Last week a colleague brought his Samsung Gear VR to work. I tried VR for the first time and really liked it so I considered buying one. Unfortunately it turned out that my Samsung Note 4 doesn’t fit in it though (only the Note 5 or the latest S models do). To make it fit I would need to break out four plastic pieces. I realized that Samsung has a pretty unique app ecosystem but thought that Google Cardboard should have the same. Instead of ordering the cheap looking Cardboard I got a set of VR glasses by Shinecon and a mini gamepad for the controls.
- I have been surprised to find out it’s not really Google Cardboard compatible because it doesn’t have the magnet button that is necessary to press buttons in the virtual reality environment.
- The mini gamepad is not configured to act as a left mouse click by default. I had to reboot the gamepad by pressing reset with a nail on the rear side and pressing the upper start and lower A (circle) button simultaneously. The gamepad switch on the side has to be set to key as well.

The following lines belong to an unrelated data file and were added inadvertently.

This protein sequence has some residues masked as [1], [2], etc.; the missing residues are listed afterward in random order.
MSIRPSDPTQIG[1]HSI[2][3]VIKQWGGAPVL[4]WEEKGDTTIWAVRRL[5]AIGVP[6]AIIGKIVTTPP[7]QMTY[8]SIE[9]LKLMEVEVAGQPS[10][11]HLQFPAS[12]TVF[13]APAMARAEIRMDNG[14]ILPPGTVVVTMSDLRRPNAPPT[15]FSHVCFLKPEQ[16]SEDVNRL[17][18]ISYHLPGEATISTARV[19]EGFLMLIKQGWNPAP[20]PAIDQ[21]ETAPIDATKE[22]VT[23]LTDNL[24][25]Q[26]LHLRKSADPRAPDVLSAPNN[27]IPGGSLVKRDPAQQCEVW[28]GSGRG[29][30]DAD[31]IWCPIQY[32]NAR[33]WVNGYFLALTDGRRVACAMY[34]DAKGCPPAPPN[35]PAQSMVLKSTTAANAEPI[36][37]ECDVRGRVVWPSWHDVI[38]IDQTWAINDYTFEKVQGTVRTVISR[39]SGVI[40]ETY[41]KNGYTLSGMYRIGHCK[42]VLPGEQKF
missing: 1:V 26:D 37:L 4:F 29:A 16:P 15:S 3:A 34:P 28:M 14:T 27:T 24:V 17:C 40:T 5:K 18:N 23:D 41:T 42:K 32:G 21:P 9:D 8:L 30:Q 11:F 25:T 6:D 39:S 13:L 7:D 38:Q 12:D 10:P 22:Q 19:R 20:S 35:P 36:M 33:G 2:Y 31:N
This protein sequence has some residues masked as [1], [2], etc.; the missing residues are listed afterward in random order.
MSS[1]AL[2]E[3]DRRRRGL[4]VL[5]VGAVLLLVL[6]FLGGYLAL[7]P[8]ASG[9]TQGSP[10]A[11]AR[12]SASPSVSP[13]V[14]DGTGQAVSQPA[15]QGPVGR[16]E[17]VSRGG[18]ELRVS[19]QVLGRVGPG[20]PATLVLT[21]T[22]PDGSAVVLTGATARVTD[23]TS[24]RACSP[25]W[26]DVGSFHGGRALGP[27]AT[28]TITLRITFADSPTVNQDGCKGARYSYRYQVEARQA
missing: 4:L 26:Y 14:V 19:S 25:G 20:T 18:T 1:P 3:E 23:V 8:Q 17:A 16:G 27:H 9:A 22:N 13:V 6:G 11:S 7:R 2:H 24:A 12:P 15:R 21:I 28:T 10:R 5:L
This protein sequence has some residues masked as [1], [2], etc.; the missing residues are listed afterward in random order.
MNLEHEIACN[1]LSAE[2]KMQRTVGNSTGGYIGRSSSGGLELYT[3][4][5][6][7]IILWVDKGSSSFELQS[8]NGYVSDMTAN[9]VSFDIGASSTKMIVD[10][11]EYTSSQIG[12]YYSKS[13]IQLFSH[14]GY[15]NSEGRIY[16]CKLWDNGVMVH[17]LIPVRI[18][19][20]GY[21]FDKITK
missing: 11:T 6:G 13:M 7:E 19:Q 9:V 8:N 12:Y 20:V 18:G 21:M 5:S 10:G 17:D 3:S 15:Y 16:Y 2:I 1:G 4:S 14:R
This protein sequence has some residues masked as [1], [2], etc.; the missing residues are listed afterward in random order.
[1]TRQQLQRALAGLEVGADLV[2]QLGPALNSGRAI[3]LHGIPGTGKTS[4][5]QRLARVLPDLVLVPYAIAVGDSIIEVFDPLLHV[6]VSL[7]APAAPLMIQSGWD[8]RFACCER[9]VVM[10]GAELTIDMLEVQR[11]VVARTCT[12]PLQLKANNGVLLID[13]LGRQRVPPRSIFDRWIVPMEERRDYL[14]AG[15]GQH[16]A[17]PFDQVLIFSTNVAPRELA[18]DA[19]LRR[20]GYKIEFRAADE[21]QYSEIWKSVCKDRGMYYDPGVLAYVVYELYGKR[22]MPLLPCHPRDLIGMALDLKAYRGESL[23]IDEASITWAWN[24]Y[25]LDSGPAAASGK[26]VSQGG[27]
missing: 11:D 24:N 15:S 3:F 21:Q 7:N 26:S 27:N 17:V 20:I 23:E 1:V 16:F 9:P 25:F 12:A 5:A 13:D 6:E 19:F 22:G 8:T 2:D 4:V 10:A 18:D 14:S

- It’s almost impossible to play games that rely on precise head movements when sitting. I found myself looking to the side after starting in a straight forward looking head position while I should be looking still straight forward according to the virtual space. The Google Cardboard VR apps are using the built in phone’s sensors and have much worse head tracking in the sense of drift, lag, and jitter compared to a Samsung Gear VR.
- The sound comes out of the phone and is in a strange non centered position. It’s for sure no stereo.
- The picture is very sharp in combination with my Note 4. On the Samsung Gear VR I experienced a certain blur that didn’t go away by adjusting the focus.
- There is no ghosting. On the Samsung Gear VR I had ghosting effects.
- VR video on YouTube is really fun to watch. I especially enjoy roller coasters 🙂
- There are some games like Deep Space VR that work well even with the sluggish head tracking.